How do you measure success as a smart city? It’s not just about the finances, but also the “social return on investment”, say experts.

“It’s the city as a service,” said Shawn Slack, CIO for the City of Mississauga, at a recent ITWC webinar. “Smart cities really have to work for people. Technology is the enabler and not the purpose,” he said.

Mississauga, the sixth largest city in Canada with a population of 800 thousand, is gaining recognition as a leader in smart city initiatives. It’s home to the largest publicly-owned fibre network in North America which connects sensors that collect information to help the city make data-driven decisions. It also allowed the city to provide 8 million hours of free public Wi-Fi last year alone, said Slack.

“It’s really about creating a social impact for citizens,” said Peter Bates, Cities Lead for Cisco Systems Canada. “Use cases that improve people’s lives are critical.”

Rethinking services to create a new citizen experience

Cities around the world are looking to technology to solve serious challenges, said Bates.

Urbanization is increasing rapidly. Within the next ten years, 70 per cent of the world’s population will live in cities, Bates said. Meanwhile, cities must deal with unprecedented security threats and changing expectations among citizens. “People want mobile access to government services,” said Bates. “They don’t want to go to a licensing office for a permit or to a recreation centre to sign up for swimming lessons.”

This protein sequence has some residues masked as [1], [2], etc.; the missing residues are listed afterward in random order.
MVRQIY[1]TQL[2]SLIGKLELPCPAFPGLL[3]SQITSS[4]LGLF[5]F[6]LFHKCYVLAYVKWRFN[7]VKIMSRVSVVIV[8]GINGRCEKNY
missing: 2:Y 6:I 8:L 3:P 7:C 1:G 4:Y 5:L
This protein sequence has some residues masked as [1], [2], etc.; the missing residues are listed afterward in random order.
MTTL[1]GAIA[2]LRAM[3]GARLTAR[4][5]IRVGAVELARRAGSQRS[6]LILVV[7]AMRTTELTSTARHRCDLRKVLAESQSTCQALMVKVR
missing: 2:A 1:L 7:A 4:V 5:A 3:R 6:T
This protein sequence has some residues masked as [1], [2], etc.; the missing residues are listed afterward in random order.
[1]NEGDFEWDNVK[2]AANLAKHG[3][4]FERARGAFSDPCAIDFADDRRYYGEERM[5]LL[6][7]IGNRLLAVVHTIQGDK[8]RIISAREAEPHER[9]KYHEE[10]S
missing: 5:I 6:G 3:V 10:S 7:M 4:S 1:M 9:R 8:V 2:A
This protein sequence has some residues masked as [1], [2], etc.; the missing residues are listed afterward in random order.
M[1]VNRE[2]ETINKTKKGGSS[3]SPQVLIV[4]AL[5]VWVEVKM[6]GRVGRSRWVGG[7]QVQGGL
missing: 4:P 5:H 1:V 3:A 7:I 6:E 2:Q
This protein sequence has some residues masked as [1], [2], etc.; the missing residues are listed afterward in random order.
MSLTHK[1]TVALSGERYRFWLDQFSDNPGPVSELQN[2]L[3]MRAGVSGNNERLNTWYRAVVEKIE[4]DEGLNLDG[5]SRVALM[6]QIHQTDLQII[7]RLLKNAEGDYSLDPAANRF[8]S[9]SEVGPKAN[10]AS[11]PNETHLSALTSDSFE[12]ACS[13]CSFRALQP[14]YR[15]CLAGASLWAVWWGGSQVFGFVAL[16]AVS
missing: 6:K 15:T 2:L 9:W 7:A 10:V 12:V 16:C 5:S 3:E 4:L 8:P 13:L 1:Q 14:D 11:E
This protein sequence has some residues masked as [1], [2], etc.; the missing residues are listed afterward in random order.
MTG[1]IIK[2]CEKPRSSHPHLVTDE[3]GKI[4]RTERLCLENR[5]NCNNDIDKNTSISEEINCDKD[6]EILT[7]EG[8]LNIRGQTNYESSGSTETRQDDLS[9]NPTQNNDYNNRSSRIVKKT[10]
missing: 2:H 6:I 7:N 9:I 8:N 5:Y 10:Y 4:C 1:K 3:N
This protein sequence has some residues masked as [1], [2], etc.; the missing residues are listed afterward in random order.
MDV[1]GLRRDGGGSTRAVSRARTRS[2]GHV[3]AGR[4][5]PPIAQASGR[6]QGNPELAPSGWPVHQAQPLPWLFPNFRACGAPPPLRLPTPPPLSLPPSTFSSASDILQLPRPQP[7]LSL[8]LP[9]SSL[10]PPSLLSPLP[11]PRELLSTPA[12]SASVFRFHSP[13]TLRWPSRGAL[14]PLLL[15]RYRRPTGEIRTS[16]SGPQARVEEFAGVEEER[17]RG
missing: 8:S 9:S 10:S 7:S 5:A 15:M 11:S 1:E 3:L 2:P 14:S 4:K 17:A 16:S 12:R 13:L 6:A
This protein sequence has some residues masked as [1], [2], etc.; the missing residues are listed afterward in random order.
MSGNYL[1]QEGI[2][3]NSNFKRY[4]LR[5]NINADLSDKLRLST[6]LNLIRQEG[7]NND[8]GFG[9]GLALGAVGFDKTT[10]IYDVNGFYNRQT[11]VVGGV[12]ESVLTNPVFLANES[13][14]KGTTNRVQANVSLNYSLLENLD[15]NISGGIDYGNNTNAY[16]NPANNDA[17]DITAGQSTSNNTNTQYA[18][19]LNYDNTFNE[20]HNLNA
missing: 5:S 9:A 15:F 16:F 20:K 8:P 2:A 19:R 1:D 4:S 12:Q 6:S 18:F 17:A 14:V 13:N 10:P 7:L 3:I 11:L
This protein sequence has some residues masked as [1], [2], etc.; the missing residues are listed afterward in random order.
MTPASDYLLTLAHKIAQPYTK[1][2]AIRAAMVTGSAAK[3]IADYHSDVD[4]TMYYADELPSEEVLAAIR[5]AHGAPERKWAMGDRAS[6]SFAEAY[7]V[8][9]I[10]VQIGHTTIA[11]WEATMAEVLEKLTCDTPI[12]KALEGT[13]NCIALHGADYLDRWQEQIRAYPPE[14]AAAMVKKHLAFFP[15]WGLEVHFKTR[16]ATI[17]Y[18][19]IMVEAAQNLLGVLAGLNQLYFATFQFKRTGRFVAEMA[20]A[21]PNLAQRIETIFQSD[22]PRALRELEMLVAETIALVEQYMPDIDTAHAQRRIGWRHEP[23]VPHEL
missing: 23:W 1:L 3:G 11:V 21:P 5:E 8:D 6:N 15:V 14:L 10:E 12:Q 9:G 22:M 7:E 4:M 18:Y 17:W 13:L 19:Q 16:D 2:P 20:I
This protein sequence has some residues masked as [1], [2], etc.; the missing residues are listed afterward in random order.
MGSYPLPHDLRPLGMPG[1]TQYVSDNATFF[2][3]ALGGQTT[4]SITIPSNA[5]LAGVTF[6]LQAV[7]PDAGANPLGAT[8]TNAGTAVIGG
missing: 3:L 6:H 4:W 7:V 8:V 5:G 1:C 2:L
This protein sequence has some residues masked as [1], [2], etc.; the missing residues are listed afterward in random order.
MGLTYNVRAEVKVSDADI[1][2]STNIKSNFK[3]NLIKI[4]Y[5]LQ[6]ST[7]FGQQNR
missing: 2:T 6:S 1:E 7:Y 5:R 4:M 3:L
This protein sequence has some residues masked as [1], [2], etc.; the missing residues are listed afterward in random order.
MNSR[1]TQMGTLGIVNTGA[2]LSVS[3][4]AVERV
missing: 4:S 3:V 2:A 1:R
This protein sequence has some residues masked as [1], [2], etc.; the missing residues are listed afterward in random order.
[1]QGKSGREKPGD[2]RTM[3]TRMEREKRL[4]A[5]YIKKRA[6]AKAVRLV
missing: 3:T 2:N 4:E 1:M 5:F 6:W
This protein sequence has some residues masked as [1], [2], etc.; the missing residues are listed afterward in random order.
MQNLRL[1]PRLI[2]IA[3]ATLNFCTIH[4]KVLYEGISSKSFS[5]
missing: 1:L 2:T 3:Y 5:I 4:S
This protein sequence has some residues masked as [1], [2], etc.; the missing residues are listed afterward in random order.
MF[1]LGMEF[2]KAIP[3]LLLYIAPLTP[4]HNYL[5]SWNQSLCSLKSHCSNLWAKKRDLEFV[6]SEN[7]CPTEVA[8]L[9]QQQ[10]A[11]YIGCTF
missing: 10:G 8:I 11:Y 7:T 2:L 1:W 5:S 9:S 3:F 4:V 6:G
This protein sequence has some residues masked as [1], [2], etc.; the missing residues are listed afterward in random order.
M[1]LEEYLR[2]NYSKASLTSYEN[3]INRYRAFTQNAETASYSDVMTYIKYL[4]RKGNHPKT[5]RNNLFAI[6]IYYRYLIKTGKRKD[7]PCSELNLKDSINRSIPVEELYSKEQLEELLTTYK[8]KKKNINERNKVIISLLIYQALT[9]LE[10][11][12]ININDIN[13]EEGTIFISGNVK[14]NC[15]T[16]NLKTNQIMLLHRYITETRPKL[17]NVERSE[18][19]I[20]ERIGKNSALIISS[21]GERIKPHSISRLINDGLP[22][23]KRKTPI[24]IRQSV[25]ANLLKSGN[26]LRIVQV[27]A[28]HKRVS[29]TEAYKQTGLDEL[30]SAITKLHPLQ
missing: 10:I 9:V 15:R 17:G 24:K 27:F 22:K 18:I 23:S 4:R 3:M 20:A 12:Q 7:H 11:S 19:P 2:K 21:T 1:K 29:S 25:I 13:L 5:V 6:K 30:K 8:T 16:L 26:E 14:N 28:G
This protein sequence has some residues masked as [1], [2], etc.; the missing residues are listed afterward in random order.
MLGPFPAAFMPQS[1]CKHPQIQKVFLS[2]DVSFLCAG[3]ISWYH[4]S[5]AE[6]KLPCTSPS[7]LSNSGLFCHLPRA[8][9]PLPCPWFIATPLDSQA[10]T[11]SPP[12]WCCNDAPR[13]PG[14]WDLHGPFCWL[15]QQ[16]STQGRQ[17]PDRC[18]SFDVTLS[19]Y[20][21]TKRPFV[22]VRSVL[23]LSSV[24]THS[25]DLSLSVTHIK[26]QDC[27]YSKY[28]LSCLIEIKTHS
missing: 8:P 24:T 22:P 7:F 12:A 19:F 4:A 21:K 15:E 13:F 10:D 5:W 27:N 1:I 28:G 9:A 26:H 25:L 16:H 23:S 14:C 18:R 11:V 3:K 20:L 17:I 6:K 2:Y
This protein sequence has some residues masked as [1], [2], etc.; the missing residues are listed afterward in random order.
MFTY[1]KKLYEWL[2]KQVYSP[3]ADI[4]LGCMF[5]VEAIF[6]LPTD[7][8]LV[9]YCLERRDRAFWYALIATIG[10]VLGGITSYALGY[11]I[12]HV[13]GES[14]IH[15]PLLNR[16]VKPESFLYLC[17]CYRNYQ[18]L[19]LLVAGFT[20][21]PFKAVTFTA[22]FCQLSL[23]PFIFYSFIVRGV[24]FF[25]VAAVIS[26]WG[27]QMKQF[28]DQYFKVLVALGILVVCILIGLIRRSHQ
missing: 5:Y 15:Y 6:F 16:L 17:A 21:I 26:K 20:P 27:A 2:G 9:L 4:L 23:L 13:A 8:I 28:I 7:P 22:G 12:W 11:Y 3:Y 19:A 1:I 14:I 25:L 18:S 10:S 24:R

Digital transformation will require a “rethink” of city infrastructure and services, he said.  Cities have to change traditional service silos, legacy infrastructure and procurement processes.

The network and data-sharing platforms are the foundation for integration, said Bates. “Cities often have a fragmented approach where multiple sources of data are not correlated,” he said. “What’s missing is a single view. The real value is sharing data across agencies, so people can see what’s happening under a single lens.” In this way, cities can also leverage technology to help those who are most vulnerable, for example, by using real-time data to get resources to homeless shelters, said Bates.

The secret sauce for smart city success

The way to deliver citizen-based outcomes is to include the citizens, as well as agencies and the private sector, said Slack. “My message is that partnerships are essential.”

The city held public consultations on a draft framework for its Smart City Master Plan, and found that the level of participation was beyond anything experienced in the past, said Slack. It also helps to “just write down the things you are already doing,” Slack said. “People will see the value and will want to see how more can be done.”

To ensure continuous public engagement, the city has launched initiatives like the Centre for Civic Curiosity. It’s set up to help “demystify the new technologies we plan to use in the future,” said Slack.

The city partners with agencies like the United Way on social programs, and works with private companies as part of the planning process on development projects, such as light rail transit and new buildings.

“For innovation, industry and partnerships matter,” said Slack. “I was once asked what a dumb city was. The answer is that it is one that tries to do it alone.”



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